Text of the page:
James Smith: A founding father of Scottish architecture16th Dec 2021
By Simon Bendle, Mercat Storyteller
Spare a thought for the Scots architect James Smith when you’re doing your Christmas shopping – buying presents for everyone in his family must have been hell.
Smith rarely gets a mention on our Edinburgh walking tours. But perhaps he deserves more of a look-in because he didn’t just produce numerous remarkable buildings in his lifetime, he also produced a remarkable number of children. Thirty-two to be precise.
A son called Climacterick
Smith was married twice. His first wife, Janet, bore no fewer than 18 of his kids, before she died in 1699. His second wife, Anna, then produced a further 14 children. Bizarrely, Smith’s last child, a son who arrived when he was 70, was named Climacterick (“climacterick” being a medical word for the period of a man’s life when fertility is in decline).
With all those children, God only knows how James Smith managed to find the time to do any work. Nevertheless, he rose to become one of the leading architects of his day. And in his long career he produced many striking and notable buildings.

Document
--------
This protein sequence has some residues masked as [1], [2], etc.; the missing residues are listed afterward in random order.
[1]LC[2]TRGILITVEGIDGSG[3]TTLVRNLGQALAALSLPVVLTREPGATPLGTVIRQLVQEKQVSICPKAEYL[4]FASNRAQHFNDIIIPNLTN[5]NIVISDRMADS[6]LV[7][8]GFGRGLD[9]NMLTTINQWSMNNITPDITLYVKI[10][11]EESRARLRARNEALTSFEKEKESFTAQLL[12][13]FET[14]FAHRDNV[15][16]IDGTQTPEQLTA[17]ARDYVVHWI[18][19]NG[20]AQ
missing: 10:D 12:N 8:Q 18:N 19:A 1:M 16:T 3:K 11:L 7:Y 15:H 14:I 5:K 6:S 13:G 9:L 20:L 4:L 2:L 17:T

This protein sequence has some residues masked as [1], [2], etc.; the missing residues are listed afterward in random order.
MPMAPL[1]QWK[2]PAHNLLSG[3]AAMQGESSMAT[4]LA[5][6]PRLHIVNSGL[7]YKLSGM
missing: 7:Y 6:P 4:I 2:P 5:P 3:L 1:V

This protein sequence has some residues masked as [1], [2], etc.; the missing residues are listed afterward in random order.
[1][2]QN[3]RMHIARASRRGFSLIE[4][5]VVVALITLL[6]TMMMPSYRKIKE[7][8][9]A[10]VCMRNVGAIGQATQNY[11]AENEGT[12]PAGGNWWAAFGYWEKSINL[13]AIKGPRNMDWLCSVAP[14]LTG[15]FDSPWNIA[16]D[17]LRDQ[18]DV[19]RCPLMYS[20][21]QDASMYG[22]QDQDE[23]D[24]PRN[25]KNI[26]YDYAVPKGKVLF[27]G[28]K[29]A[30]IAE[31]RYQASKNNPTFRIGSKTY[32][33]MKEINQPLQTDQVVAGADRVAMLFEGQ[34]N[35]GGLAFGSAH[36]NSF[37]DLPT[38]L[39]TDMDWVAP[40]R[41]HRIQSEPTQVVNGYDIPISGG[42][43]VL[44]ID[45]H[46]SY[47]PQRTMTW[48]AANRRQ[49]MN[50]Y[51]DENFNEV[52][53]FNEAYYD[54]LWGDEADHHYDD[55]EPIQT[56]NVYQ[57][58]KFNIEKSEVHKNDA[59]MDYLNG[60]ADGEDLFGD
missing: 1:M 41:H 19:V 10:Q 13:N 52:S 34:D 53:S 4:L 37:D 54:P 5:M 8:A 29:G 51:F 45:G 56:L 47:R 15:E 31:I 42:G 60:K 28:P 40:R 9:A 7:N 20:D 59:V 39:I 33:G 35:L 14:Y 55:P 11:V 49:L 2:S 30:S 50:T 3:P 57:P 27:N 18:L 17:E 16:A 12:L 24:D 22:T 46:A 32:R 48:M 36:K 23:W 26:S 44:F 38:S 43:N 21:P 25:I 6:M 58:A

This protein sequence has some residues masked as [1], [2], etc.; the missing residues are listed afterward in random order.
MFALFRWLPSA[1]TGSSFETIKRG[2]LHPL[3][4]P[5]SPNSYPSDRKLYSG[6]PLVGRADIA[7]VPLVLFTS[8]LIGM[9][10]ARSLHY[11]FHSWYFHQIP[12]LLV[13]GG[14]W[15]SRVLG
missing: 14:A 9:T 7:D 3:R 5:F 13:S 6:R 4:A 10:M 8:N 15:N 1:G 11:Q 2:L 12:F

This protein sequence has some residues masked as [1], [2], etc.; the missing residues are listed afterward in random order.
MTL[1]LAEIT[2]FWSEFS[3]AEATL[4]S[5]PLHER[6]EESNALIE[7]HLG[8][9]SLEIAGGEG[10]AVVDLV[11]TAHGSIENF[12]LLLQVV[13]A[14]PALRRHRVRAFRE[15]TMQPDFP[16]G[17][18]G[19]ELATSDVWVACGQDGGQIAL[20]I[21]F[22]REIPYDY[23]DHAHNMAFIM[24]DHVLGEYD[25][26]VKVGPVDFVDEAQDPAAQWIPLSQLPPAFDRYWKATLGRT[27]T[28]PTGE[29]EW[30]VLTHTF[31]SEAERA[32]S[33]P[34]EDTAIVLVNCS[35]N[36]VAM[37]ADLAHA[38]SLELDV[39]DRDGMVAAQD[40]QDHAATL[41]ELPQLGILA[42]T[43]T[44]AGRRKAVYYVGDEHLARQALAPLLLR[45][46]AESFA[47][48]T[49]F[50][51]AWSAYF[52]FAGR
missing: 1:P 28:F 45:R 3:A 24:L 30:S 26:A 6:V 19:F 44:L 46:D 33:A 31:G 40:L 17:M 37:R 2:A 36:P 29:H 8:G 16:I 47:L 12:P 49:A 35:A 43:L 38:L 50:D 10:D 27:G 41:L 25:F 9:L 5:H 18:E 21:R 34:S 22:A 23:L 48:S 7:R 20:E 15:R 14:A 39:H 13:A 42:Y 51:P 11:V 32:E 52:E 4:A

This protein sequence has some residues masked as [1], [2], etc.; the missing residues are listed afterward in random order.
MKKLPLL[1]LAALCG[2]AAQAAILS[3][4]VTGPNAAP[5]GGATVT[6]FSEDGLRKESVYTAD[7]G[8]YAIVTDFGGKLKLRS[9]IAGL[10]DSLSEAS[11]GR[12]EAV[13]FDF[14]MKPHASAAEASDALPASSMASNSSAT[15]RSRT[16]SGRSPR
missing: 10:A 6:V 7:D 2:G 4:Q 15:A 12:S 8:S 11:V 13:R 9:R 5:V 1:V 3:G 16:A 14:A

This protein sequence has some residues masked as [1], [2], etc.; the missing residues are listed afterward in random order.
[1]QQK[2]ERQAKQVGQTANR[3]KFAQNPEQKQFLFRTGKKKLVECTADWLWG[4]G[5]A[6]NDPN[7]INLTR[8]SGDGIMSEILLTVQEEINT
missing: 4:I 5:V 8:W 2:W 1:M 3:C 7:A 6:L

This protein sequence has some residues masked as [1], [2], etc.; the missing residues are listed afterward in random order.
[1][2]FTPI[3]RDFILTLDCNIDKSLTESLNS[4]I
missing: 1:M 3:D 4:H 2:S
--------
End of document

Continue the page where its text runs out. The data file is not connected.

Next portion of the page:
The Queen’s church in Edinburgh
The Canongate Kirk at the bottom of Edinburgh’s Royal Mile is one of Smith’s creations. Work on that beautiful old church began in the late 1680s. You’ll pass the Canongate Kirk if you join our Treasures of the Old Town tour. Queen Elizabeth II worships here when she visits Edinburgh.
James Smith also designed the handsome (and perhaps haunted) 17th century tomb of Sir George Mackenzie – aka “Bluidy Mackenzie” - in Greyfriars Kirkyard, which features in so many Edinburgh ghost tours.
In addition, he was responsible for the beautiful Chapel Royal within the medieval nave of Edinburgh’s Holyrood Abbey - sadly, that chapel was destroyed by an anti-Catholic mob in 1688. And he worked on several country houses, too, including the stunning Drumlanrig Castle in Dumfriesshire and the sumptuous Dalkeith Palace, just outside Edinburgh. James Smith, died in Edinburgh on 6 November 1731, aged eighty-six – his passing no doubt mourned by young Climacterick and his 31 sisters and brothers.
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